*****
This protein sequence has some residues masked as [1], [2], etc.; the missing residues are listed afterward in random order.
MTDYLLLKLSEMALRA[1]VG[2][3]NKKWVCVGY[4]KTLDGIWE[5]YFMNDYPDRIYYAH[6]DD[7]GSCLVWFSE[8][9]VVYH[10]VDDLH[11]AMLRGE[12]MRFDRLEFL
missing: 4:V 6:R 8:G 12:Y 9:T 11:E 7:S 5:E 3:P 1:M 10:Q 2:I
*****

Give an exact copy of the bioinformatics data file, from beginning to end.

This protein sequence has some residues masked as [1], [2], etc.; the missing residues are listed afterward in random order.
MTDYLLLKLSEMALRA[1]VG[2][3]NKKWVCVGY[4]KTLDGIWE[5]YFMNDYPDRIYYAH[6]DD[7]GSCLVWFSE[8][9]VVYH[10]VDDLH[11]AMLRGE[12]MRFDRLEFL
missing: 4:V 6:R 8:G 12:Y 9:T 11:E 7:S 5:E 3:P 1:M 10:Q 2:I